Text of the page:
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Passing the Test of Time

By Patrick Anderson,
whose e-mail address is mondaythrillers@aol.com
Monday, April 18, 2005; Page C04


By Charles McCarry

Overlook. 276 pp. $24.95

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I approached this handsome new edition of Charles McCarry's masterpiece, "The Tears of Autumn," with trepidation. The novel was first published in 1974, and it has been more than 20 years since I last read it. I had only a hazy memory that (1) it was beautifully written, (2) it offered a plausible theory of the Kennedy assassination and (3) it was a classic. My concern was that, given a new reading, the novel might not hold up, but my fear was groundless. "The Tears of Autumn" is beautifully written, its conspiracy theory still intrigues and it most assuredly is a classic. To reread it is to appreciate anew its excellence -- and to note one reservation that didn't bother me 20-odd years ago.

McCarry was born in 1930, and in the '50s and '60s he spent 10 years as a CIA operative in Europe, Africa and Asia. His first novel, "The Miernik Dossier," published in 1973, introduced his spy-hero Paul Christopher. At that point, McCarry proposed to his publisher a book of nonfiction outlining his theory of who ordered the 1963 assassination of President John F. Kennedy. The publisher rejected the idea as journalism -- but urged McCarry to write it as fiction. McCarry produced "The Tears of Autumn" in two months.

I won't detail McCarry's assassination scenario. Suffice it to say that Kennedy is shot in Dallas early in the novel, and Paul Christopher soon deduces who was behind the killing. When he realizes that the White House -- including both the Kennedy holdovers and the incoming Johnson people -- will not accept his theory, because if true it would cause them too many problems, he quits the CIA and sets out to gather the evidence that will prove he is right. His quest takes him all around the world and exposes him to great danger, but in time he has the evidence.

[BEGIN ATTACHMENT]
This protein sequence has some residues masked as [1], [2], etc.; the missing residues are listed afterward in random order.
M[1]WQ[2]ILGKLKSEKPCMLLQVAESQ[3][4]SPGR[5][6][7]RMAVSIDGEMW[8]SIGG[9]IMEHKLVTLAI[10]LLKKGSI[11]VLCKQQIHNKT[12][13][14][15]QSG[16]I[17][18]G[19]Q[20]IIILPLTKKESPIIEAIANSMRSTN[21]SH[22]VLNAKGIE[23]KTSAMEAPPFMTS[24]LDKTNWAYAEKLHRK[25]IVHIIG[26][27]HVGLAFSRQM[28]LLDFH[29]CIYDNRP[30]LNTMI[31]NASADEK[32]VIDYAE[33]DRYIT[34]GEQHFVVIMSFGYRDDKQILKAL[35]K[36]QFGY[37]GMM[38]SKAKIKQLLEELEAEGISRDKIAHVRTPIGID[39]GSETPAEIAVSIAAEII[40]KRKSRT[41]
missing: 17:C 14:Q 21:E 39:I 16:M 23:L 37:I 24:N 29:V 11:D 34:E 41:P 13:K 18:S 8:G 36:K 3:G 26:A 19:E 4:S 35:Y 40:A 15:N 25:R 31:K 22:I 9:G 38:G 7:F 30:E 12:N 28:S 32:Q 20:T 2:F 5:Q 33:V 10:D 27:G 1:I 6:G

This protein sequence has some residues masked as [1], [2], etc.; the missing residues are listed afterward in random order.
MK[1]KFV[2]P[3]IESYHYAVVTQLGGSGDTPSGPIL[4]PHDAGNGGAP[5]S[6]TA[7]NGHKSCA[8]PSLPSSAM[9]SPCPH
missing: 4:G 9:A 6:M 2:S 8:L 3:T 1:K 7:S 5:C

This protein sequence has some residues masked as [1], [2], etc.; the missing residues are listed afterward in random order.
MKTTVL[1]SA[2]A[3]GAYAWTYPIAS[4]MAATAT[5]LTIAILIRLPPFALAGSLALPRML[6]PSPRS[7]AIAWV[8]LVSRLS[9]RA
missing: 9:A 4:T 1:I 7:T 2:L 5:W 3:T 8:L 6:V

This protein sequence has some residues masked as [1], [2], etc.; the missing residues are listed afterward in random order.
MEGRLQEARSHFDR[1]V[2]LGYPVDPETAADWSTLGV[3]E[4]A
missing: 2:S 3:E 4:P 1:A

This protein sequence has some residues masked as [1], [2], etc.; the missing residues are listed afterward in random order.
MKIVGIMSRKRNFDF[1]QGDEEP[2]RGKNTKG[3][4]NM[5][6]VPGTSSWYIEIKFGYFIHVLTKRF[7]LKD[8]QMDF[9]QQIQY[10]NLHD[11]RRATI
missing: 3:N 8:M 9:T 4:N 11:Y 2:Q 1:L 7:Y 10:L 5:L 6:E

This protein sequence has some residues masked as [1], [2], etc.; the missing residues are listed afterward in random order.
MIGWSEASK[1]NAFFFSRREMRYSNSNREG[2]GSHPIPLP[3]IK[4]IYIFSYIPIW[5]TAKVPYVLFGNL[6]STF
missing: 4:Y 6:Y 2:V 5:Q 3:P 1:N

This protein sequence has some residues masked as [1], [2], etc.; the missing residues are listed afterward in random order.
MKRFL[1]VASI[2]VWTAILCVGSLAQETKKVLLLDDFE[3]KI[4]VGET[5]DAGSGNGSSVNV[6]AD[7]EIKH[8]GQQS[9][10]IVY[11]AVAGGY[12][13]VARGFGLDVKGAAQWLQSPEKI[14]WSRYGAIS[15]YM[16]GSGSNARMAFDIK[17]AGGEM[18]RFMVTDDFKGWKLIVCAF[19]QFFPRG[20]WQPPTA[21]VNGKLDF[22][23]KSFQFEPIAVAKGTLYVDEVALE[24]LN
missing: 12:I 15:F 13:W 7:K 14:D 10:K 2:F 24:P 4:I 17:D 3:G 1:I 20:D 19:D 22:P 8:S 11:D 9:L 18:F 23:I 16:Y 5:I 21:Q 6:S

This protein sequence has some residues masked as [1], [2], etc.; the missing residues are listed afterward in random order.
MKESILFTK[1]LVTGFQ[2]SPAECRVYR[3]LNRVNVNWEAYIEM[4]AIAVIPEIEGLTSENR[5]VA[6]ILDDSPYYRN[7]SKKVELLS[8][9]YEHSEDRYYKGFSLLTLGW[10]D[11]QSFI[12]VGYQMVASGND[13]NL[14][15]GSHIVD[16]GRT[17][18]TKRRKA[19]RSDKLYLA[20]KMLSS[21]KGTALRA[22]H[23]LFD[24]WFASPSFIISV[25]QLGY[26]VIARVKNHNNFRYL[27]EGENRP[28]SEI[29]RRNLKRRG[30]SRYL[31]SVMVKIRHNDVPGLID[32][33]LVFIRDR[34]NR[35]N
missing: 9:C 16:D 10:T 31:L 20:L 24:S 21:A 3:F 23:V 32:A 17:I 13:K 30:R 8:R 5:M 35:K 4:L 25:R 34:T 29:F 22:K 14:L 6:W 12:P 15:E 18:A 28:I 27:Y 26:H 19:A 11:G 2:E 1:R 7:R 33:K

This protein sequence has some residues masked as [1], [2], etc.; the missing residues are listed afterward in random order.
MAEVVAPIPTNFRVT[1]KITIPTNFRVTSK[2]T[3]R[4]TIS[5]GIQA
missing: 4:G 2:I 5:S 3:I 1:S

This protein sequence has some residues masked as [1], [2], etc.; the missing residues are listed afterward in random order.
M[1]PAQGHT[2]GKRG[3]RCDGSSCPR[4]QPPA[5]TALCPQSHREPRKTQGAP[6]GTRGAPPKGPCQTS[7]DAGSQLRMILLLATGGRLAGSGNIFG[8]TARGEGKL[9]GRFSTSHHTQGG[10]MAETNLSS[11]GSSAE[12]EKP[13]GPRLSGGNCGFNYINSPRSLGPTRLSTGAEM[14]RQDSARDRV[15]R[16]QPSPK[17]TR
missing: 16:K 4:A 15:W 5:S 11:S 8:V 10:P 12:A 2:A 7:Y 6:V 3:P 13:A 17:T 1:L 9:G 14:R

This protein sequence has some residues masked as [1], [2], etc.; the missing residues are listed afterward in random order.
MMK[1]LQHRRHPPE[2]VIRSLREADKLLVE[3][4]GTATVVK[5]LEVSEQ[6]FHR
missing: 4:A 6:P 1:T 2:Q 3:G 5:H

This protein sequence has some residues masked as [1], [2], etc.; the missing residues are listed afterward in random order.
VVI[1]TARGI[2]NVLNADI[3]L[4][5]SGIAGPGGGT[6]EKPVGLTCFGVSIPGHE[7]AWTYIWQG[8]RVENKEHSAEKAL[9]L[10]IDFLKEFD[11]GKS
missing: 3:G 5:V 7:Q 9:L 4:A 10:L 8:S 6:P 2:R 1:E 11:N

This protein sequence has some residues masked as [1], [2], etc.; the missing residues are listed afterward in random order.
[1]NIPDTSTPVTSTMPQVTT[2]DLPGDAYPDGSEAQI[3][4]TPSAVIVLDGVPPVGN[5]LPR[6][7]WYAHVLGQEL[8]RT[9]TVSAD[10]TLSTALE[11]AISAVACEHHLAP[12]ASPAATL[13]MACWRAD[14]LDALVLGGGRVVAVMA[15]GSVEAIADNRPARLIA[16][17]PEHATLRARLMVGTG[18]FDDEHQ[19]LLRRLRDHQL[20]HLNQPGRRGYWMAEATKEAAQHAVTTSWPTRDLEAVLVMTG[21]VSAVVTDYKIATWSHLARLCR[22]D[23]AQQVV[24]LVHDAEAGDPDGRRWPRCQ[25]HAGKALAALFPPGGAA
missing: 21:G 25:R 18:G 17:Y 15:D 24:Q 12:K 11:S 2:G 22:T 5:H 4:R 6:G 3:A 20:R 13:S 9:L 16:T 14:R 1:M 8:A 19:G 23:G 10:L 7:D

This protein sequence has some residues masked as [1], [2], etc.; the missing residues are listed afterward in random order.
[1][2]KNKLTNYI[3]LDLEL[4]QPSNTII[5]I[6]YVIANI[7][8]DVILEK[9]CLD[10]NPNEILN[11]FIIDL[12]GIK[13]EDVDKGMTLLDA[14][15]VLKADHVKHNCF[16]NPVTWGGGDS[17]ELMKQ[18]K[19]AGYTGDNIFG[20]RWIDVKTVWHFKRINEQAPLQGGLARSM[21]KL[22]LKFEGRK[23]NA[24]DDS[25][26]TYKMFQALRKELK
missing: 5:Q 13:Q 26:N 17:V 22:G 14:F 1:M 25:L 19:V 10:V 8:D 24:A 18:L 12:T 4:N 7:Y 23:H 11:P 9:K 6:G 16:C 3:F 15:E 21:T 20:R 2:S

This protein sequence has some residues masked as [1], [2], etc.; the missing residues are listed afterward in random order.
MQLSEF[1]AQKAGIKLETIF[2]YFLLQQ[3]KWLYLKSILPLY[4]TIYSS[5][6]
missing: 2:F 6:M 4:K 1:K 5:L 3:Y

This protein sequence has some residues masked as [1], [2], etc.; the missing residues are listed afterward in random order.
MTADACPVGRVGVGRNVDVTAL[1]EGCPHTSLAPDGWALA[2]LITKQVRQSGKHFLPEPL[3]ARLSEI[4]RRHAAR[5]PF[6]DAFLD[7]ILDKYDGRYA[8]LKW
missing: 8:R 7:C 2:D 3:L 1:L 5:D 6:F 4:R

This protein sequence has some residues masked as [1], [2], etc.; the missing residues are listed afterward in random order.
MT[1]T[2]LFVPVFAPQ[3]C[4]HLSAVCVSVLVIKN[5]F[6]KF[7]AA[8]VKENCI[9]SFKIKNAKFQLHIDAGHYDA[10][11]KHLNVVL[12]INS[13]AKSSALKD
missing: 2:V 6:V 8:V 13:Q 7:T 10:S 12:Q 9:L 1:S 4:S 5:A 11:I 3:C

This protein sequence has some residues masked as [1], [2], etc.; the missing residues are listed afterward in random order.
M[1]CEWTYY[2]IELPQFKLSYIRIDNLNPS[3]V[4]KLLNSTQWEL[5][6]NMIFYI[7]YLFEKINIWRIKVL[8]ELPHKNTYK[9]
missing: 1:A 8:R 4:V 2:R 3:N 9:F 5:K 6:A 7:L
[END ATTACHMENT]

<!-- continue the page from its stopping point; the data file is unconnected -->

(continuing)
McCarry's years as an undercover operative served him well. Some of the novel's best moments show Christopher meeting with a variety of revolutionaries, rogues and killers who can advance his quest. In one droll scene, he recruits an ex-Nazi dwarf whose specialty is squeezing down chimneys. In Rome, he fences with a Russian spy who wants to defect. ("It's comic how I fit the defector's pattern. I tell you how I love Russia, and offer you her secrets in exchange for safety.") In one of the novel's most memorable scenes, Christopher meets with a Congolese revolutionary and the Cuban military officer who is "advising" him. What the Cuban doesn't understand, but Christopher does, is that the Congolese is planning to kill the Cuban. The novel paints a state-of-the-art picture of a CIA spy in the early years of the Cold War.

"The Tears of Autumn" would be intriguing even if told in pedestrian prose, but the grace of its writing gives it a special dimension. McCarry is a classicist whose style often echoes that of Ernest Hemingway. Thus: "Finally they went to Siena. Christopher wanted to be in a quiet place. For a week he thought of nothing but Molly. They walked through the old town with its thin campanile and its buildings that were the color of dry earth. The afternoons turned cold and they lay in bed, reading a novel aloud to one another. They drank hot chocolate with sweet Italian brandy in it. They woke each other often in the night. Afterward, Molly pushed her heavy hair away from her face and looked down, smiling, into Christopher's face."